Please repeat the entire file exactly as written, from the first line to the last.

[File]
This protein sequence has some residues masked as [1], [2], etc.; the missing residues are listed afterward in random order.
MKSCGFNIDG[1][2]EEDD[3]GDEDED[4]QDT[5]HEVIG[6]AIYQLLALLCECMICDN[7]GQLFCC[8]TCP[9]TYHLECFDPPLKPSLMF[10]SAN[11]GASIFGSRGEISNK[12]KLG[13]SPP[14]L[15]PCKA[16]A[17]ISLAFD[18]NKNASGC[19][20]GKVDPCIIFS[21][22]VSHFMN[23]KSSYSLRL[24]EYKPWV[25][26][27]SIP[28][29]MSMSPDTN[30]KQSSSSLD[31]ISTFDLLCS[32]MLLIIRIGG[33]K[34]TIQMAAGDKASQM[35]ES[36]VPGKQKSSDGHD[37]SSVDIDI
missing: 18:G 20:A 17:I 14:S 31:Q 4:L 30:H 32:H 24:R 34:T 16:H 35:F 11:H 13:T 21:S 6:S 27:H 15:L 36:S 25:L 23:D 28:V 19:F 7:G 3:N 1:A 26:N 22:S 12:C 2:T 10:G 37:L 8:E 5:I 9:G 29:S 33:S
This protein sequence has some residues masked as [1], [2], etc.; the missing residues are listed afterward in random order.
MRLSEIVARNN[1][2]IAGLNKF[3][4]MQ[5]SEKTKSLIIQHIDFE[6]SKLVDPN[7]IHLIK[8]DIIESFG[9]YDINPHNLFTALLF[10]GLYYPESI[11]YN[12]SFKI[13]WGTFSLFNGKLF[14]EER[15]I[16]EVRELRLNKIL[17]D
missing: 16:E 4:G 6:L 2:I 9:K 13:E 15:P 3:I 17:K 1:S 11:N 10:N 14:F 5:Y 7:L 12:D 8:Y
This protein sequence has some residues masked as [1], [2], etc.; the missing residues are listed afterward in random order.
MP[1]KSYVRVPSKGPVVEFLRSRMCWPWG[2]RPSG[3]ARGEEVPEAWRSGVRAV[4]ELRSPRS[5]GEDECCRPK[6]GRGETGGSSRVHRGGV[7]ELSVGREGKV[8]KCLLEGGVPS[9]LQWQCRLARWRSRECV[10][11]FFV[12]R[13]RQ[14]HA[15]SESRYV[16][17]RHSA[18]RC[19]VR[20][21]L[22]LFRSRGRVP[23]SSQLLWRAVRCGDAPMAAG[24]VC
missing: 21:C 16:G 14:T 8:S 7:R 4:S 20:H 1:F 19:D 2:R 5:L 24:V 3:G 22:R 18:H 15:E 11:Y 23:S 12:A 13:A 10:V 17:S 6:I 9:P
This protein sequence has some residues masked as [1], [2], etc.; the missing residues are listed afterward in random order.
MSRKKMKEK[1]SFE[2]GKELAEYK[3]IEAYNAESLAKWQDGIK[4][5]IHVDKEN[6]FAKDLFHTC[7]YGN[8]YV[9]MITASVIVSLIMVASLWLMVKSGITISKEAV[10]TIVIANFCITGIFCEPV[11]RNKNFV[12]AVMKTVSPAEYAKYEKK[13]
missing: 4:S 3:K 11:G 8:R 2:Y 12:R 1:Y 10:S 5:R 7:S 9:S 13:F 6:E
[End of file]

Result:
This protein sequence has some residues masked as [1], [2], etc.; the missing residues are listed afterward in random order.
MKSCGFNIDG[1][2]EEDD[3]GDEDED[4]QDT[5]HEVIG[6]AIYQLLALLCECMICDN[7]GQLFCC[8]TCP[9]TYHLECFDPPLKPSLMF[10]SAN[11]GASIFGSRGEISNK[12]KLG[13]SPP[14]L[15]PCKA[16]A[17]ISLAFD[18]NKNASGC[19][20]GKVDPCIIFS[21][22]VSHFMN[23]KSSYSLRL[24]EYKPWV[25][26][27]SIP[28][29]MSMSPDTN[30]KQSSSSLD[31]ISTFDLLCS[32]MLLIIRIGG[33]K[34]TIQMAAGDKASQM[35]ES[36]VPGKQKSSDGHD[37]SSVDIDI
missing: 18:G 20:A 17:I 14:S 31:Q 4:L 30:H 32:H 24:R 34:T 16:H 35:F 11:H 13:T 21:S 6:S 27:H 15:L 36:S 25:L 23:D 28:V 19:F 7:G 3:N 1:A 26:N 22:S 12:C 2:T 10:G 37:L 8:E 5:I 9:G 29:S 33:S
This protein sequence has some residues masked as [1], [2], etc.; the missing residues are listed afterward in random order.
MRLSEIVARNN[1][2]IAGLNKF[3][4]MQ[5]SEKTKSLIIQHIDFE[6]SKLVDPN[7]IHLIK[8]DIIESFG[9]YDINPHNLFTALLF[10]GLYYPESI[11]YN[12]SFKI[13]WGTFSLFNGKLF[14]EER[15]I[16]EVRELRLNKIL[17]D
missing: 16:E 4:G 6:L 2:I 9:K 13:E 15:P 3:I 17:K 1:S 11:N 10:N 14:F 5:Y 7:L 12:D 8:Y
This protein sequence has some residues masked as [1], [2], etc.; the missing residues are listed afterward in random order.
MP[1]KSYVRVPSKGPVVEFLRSRMCWPWG[2]RPSG[3]ARGEEVPEAWRSGVRAV[4]ELRSPRS[5]GEDECCRPK[6]GRGETGGSSRVHRGGV[7]ELSVGREGKV[8]KCLLEGGVPS[9]LQWQCRLARWRSRECV[10][11]FFV[12]R[13]RQ[14]HA[15]SESRYV[16][17]RHSA[18]RC[19]VR[20][21]L[22]LFRSRGRVP[23]SSQLLWRAVRCGDAPMAAG[24]VC
missing: 21:C 16:G 14:T 8:S 7:R 4:S 20:H 1:F 19:D 2:R 5:L 24:V 3:G 22:R 18:H 15:E 11:Y 23:S 12:A 13:A 10:V 17:S 6:I 9:P
This protein sequence has some residues masked as [1], [2], etc.; the missing residues are listed afterward in random order.
MSRKKMKEK[1]SFE[2]GKELAEYK[3]IEAYNAESLAKWQDGIK[4][5]IHVDKEN[6]FAKDLFHTC[7]YGN[8]YV[9]MITASVIVSLIMVASLWLMVKSGITISKEAV[10]TIVIANFCITGIFCEPV[11]RNKNFV[12]AVMKTVSPAEYAKYEKK[13]
missing: 4:S 3:K 11:G 8:R 2:Y 12:R 1:Y 10:S 5:R 7:S 9:S 13:F 6:E